•           Be ready to adjust the stove heat. If the pressure builds too high, you will want to immediately lower the temperature so it comes down. This is a easy on a gas range or even today's new electric models. However, if you have a standard electric stove, it's helpful to have one burner set on low heat while you build pressure in the cooker on another burner over high heat. Once you reach the desired pressure, move the pot to the burner with the lower heat in order to maintain the pressure at the desired level.
•           Begin counting cooking times when the pressure cooker has reached the full pressure, or PSI, called for in the recipe.
•           Estimate cooking times on the low side. Because foods cook so rapidly in the pressure cooker, a few extra minutes and they can turn to mush. If in doubt, check it out - release pressure, open the pot and test for doneness. If it's undercooked, you can always cook it more. If it's overcooked, you are stuck with it.
•           Increase cooking times slightly at high altitudes. You should be fine if you live at sea level to 2000 feet above sea level. After that, a good rule of thumb is to increase the cooking time by 5% for every 1000 feet higher than that 2000 foot base.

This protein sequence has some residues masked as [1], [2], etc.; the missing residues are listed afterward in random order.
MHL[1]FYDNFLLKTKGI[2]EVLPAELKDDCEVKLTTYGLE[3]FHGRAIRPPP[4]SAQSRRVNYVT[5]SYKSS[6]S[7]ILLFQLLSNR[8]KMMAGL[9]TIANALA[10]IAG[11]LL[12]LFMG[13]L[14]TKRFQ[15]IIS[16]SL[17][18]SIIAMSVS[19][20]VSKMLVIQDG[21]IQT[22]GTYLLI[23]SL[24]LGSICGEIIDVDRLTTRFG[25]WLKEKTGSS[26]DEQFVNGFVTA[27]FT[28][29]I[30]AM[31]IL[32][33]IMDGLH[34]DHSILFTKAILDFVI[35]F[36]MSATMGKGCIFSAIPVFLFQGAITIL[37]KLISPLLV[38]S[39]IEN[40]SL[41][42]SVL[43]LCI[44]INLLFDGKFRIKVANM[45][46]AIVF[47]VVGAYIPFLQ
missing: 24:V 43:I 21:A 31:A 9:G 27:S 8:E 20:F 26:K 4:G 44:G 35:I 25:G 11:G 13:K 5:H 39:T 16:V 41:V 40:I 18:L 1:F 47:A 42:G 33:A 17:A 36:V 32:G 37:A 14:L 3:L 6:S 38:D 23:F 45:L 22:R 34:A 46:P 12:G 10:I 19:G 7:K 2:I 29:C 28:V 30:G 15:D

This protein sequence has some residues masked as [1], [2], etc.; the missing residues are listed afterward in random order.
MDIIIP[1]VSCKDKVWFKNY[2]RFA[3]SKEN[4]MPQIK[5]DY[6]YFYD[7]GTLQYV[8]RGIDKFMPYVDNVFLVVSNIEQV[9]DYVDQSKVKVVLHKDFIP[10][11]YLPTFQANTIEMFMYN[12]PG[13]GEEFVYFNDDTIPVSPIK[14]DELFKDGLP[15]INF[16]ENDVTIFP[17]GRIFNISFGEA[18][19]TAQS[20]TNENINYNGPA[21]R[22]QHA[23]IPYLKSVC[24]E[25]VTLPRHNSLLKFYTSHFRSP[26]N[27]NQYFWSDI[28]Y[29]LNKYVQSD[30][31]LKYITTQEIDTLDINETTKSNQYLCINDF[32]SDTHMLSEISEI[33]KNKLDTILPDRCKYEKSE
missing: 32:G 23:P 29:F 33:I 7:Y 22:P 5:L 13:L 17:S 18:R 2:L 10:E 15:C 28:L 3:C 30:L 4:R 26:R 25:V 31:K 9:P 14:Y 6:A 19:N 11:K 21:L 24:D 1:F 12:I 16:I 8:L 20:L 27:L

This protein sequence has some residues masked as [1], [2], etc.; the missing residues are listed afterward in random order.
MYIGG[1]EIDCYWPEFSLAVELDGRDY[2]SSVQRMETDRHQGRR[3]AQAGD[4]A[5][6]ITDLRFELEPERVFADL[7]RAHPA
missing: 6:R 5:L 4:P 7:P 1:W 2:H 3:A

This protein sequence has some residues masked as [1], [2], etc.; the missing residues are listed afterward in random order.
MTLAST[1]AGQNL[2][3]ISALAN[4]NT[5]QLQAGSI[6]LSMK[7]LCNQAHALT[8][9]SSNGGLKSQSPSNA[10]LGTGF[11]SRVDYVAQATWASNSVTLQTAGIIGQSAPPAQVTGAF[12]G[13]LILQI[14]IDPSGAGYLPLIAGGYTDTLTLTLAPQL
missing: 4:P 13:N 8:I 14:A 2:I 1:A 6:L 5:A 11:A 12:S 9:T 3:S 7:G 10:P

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Releasing Steam
You cannot open today's pressure cookers until you completely release the pressure from the pot - a huge safety improvement over the pressure cookers of yesteryear. Depending on what you're making, you will release steam, and therefore pressure, from your pressure cooker via the natural release or quick release methods. The recipe will tell you which is the preferred method.
The Natural Release Method - This method means you remove the pressure cooker form the heat and wait for the pressure to slowly release as the temperature of the pot naturally lowers. Foods like soups or tough cuts of meat benefit from this extra cooking time, becoming more tender and flavorful.